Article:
So, no strangling of any critics?
I would never strangle a critic. [Laughs] I wouldn’t even confront them. Maybe I would make a joke… The worst thing, I could make a joke.
There are a lot of funny political moments in this movie; at one point, Chris Rock chats with a carboard cut-out of Obama. Do you think people will take these moments more seriously because it’s an election year?
I am personally a big fan of Obama… A lot of people criticize him, even [among] the democrats, and I just feel it’s not right. Also, people don’t put themselves outside of the country — the view of the United States since Obama got elected is another world compared to when Bush was in power. You can’t compare. If Romney gets elected, you have no idea how bad the U.S. is going to look to the world… When Democrats actually trash him it makes me crazy because it’s like, What? You want Romney instead? I mean, like, Really? You want that? That’s scary… Having a president that’s an intelligent person, it’s so refreshing — who’s not in the hands, entirely, of a corporation, who’s not like a whore to the corporate world — I mean, it’s really important nowadays.
We’re at a tiping point in the environment, we’re at a tipping point in so many places, it’s time to have someone who has his head on his shoulders and is an intelligent person. And even if he can’t do everything [perfectly], please, give him a break. He inherited a country that was in a state of economy that was really bad; the economy problem didn’t come from him. It came from before and from global issues that we need to figure out some economical system that maybe works better…bin Laden is not in this world anymore. If Bush had killed bin Laden, it would have been advertised on the moon for the rest of the century. They would have put a banner on the moon.
I wanted to ask you about Vincent Gallo’s role in this film as a kind of soul-buying devil figure. How did that come about?
Actually, he’s a good friend of mine and I don’t think he’s the devil at all. To me, he’s kind of a saint, actually. But he has something [in] his persona that’s a bit Machiavellian. But also, he’s an art collector for real and he would actually buy a soul if it was an art piece. So, I wrote it for him; I gave it to him.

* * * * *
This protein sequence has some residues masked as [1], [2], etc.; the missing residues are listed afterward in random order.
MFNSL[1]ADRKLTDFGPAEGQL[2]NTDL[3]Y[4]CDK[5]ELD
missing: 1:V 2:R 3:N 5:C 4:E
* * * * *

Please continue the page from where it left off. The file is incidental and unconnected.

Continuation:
Was that at all a comment on your relationship to Hollywood — the selling of the soul and commercialization of art?
Yeah, I think, it’s more a comment [of] Marion saying you can sell anything nowadays; you can be famous for being famous [and] you can sell things that have no value. But what’s funny to me is that she sells her soul as a conceptual statement and then, five minutes later, she feels weird and she wants it back.
Where are you on the much-talked-about sequel to “Before Sunrise”/ “Before Sunset”?
Are you at all angry with Ethan Hawke for calling you crazy?
[Laughs] Well, he called me crazy but what’s sad is that people don’t understand what he means by crazy. I’m not a crazy person, honestly. I’ve directed four films in five years, maybe that’s crazy — and had a baby at the same time — but I’m far from crazy and Ethan didn’t mean it in a mean way…but it’s like you have to really watch what you’re saying about people. It’s like if I was saying he’s crazy, I don’t think he would like it. And if it ends up as the main title, “Oh, Julie Delpy says Ethan Hawke is crazy.” “Is he really crazy?” I mean, it’s like, not very nice. And especially because I’m a woman director and stuff. It’s so easy to put women in that idea that they’re crazy and I’m so not crazy… I mean, there’s no way I would have directed any film if I was crazy. I mean, crazy’s a dangerous word because what does that mean?
Do you have a title in mind for the next film?
“Before I’m Too Fat To Be Filmed.”